The Metropolitan Museum of Art is opening a newly redesigned gallery dedicated to Northern Renaissance Sculpture and Decorative Arts on October 3, 2023, following seven years of closure. The gallery brings together more than 100 collection highlights and spectacular recent acquisitions to situate the Museum’s extraordinary permanent collection in the context of northern Europe’s early modern society in the 16th and 17th centuries. The thematically grouped works represent the highest level of artistry and craftsmanship during the period, from ceramics, textiles, and metalwork, to clocks, chess boards, stained glass, and more. The immersive design creates shifting ambient colored light evocative of the sacred and secular interiors of the Northern Renaissance. With this reinstallation, these objects of encounter, knowledge, wonder, and personal meaning offer a window into the past for a new generation of Met visitors.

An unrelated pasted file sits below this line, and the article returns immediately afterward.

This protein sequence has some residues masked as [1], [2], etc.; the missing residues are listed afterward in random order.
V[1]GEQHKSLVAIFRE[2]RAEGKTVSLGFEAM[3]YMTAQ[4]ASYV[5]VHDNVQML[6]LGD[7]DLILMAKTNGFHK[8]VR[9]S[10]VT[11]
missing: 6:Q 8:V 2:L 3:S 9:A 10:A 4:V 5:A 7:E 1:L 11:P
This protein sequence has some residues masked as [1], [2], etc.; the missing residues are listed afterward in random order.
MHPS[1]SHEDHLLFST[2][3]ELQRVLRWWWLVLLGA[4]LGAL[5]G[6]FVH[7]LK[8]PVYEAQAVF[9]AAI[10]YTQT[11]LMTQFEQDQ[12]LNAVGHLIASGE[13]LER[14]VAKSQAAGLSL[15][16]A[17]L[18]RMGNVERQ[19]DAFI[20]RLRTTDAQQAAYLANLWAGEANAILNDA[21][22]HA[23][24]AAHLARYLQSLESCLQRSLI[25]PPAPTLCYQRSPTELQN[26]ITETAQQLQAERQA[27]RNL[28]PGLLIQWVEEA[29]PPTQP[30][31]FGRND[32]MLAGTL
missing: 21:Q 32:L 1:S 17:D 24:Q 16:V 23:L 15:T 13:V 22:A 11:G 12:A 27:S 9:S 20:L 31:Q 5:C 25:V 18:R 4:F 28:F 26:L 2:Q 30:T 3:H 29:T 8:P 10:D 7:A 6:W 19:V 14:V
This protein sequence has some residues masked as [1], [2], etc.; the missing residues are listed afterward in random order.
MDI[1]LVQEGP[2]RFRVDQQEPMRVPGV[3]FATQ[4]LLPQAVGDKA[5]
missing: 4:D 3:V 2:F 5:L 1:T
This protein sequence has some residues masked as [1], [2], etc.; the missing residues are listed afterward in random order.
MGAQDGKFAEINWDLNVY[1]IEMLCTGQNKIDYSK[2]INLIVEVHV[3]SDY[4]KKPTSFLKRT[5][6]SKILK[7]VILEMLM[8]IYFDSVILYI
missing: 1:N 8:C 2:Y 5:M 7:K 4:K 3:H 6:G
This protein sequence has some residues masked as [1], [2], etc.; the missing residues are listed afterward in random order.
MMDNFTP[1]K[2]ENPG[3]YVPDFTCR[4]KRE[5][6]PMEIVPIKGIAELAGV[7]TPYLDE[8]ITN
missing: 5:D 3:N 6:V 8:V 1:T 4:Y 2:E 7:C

Major support for the installation of this gallery was provided by the Marina Kellen French Foundation.
“We have installed a very special gallery of awe, miracle, and artistry. During the 16th and 17th centuries, a remarkable outpouring of creativity and ideas gave rise to objects that were both magnificent artistic accomplishments and technological wonders,” said Max Hollein, The Met’s Marina Kellen French Director and CEO. “Through thoughtful new displays, the stunning reinstallation of the Northern Renaissance Sculpture and Decorative Arts gallery reveals the desire to construct, claim, explain, and represent the world in singular objects and tells the fascinating and complex backstories of these works.”